Americans think the U.S. government cannot go bankrupt.Foreign investors do, too.
The USA has huge commitments: Social Security, Medicare, and defense. So does Greece. The voters will not tolerate cuts here. Neither will Greek voters.
The USA has a bloated government. It’s not as bloated as Greece’s, but its getting there.
The federal government runs a $1.3 trillion deficit every year. Nothing changes.There are no solutions. Everyone knows this. Still, they think that the government cannot go bankrupt.
Of course it can. It will.
What will it look like when it does? Just like Greece.
But the severe austerity measures being demanded have caused such fury in Greece, and the cuts required are so deep, that Wolfgang Schäuble, the German finance minister, does not believe that any government would be able to implement them.
His pessimism has been tipped into despair with a secret European Commission, Central and IMF report that even if Greece made good on its promises, it would not be enough to reach the target of bringing total debt to 120 per cent of GDP by 2020.
“He just thinks the Greeks cannot do what needs to be done. And even if by some miracle they did what has been promised, he – and a growing group – are convinced it will not pull Greece out the hole,” said a eurozone official.
No government can do what must be done when it runs constant fiscal deficits. If it could, it would. Keynesian deficit spending is addictive.
The cuts, including a reduction in the minimum wage, mass redundancies within the public sector, and a slashing of the health and defence budgets, sparked rage on the streets of Athens last week, with buildings set on fire amid angry protests.
But the country’s politicians are resolutely trying to sound upbeat. “The Greek people have done everything they can and we are determined to make good on our commitments,” said Christos Papoutsis, public order minister.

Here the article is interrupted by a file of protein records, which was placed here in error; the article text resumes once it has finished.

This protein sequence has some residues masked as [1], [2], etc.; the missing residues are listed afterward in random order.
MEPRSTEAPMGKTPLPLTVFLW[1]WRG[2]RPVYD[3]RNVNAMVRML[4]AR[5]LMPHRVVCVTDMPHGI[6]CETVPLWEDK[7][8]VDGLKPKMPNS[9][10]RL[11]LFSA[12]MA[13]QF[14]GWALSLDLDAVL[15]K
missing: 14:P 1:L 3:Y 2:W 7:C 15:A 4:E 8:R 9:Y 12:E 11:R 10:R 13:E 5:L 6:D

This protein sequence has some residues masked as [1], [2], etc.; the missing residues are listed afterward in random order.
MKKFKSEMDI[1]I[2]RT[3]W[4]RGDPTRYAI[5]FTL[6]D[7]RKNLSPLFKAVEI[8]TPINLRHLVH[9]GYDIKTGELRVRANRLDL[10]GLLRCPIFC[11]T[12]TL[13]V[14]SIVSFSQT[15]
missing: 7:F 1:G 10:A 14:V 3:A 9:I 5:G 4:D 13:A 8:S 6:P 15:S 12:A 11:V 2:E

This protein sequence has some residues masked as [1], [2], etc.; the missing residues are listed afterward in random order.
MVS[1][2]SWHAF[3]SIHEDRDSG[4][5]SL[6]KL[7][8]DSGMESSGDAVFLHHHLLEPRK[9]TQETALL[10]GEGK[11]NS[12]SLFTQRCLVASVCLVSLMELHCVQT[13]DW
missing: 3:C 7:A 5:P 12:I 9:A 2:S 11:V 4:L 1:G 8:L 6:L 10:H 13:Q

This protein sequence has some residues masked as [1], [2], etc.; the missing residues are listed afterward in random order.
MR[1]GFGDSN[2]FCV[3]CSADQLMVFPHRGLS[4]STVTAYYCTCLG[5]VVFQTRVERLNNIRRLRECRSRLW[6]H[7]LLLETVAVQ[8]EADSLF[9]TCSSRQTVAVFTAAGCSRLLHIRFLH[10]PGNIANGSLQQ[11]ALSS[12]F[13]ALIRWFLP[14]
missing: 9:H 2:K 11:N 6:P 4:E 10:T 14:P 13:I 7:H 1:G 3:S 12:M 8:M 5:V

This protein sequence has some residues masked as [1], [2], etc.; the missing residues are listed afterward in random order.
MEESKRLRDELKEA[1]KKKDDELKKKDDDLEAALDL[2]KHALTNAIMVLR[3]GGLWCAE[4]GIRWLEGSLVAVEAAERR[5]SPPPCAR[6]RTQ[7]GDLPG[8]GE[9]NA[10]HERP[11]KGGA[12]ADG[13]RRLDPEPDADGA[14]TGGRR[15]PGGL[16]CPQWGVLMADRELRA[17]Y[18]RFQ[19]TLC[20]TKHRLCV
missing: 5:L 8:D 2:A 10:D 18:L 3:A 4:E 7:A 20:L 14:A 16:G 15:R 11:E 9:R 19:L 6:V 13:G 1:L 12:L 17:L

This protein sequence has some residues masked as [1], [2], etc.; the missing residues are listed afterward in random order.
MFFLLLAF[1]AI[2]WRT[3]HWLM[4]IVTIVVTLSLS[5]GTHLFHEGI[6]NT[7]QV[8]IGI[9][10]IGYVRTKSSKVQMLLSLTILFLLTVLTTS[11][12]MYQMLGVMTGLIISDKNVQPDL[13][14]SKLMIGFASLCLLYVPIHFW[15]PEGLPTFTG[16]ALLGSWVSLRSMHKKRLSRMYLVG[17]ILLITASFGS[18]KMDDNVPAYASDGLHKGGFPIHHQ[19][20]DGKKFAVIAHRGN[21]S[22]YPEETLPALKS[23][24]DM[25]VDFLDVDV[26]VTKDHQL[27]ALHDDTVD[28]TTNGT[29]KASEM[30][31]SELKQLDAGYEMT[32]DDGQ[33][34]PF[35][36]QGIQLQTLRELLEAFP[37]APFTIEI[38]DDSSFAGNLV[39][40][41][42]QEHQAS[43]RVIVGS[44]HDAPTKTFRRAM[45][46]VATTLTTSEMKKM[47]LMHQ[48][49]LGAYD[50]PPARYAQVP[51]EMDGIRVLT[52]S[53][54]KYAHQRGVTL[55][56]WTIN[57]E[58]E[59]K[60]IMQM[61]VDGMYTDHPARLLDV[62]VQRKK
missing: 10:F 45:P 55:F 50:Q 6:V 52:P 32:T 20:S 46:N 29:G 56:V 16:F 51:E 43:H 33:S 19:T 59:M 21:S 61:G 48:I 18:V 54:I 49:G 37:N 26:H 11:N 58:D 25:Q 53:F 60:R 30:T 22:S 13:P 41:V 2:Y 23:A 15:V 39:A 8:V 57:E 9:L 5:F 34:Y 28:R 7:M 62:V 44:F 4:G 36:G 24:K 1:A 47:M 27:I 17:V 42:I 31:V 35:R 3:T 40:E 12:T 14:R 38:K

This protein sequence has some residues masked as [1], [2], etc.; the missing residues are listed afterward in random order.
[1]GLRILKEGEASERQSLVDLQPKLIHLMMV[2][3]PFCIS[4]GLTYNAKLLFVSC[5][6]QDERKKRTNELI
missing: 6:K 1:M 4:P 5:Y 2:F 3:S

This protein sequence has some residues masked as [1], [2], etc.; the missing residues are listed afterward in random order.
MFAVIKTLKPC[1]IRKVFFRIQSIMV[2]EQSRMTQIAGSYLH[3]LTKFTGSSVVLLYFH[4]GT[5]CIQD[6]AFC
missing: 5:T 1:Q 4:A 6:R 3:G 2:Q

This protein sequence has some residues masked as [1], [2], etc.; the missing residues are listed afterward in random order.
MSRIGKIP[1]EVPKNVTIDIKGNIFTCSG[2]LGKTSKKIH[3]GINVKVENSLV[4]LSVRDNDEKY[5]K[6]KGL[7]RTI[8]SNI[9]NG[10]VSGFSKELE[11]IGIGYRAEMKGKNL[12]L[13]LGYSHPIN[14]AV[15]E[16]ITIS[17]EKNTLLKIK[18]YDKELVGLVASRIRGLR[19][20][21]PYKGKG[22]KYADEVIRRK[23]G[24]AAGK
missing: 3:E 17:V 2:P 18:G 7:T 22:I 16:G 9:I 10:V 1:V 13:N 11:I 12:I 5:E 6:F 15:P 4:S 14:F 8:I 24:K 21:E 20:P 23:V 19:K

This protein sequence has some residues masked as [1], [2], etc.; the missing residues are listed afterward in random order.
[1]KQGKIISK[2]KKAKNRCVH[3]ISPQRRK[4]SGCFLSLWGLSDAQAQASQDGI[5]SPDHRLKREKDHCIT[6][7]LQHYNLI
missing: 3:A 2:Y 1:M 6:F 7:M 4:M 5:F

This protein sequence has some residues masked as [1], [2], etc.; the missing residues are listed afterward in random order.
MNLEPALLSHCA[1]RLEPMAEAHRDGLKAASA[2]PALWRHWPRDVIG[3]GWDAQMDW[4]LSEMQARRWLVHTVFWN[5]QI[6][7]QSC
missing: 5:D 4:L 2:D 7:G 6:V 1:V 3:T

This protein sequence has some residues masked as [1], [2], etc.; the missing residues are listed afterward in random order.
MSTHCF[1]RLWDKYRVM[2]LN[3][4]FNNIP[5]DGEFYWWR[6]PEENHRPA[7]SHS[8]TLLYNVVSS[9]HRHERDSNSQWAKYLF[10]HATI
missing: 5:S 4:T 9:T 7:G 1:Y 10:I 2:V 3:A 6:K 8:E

Is he lying? Of course. Will Greece pay back the loans? Of course not.
Will the United States government pay off $15 trillion in official debt? No. Will it get out of the $100 trillion to $200 trillion in unfunded Medicare and Social Security obligations? Yes. That’s what bankruptcy means. Getting out of obligations that the government cannot afford to meet.
With Greek morale at rock bottom, the national mood darkened yet further after armed thieves looted a museum on Friday in Olympia, birthplace of the Olympic Games, and stole bronze and pottery artefacts – just weeks after the country’s National Gallery was burgled.
One Greek newspaper suggested the state could no longer properly look after the nation’s immense cultural heritage. “The Greek state has gone bankrupt, let’s face it,” the conservative daily Kathimerini said in an editorial.
Will European governments lend more money to people who can get away with this? This time, probably. Eventually, no.
Can this endless funding of a bankrupt government be reversed? Yes. But the other governments will play kick the can as long as they can politically.
So will Congress.
Everyone kicks the can. Everyone defers the hard decisions. The debt builds up, month after month.
We are seeing in Greece what will come here. Americans do not care. They will not read articles about it. “That’s over there. It has nothing to do with us.”
Be prepared. It’s coming to the USA.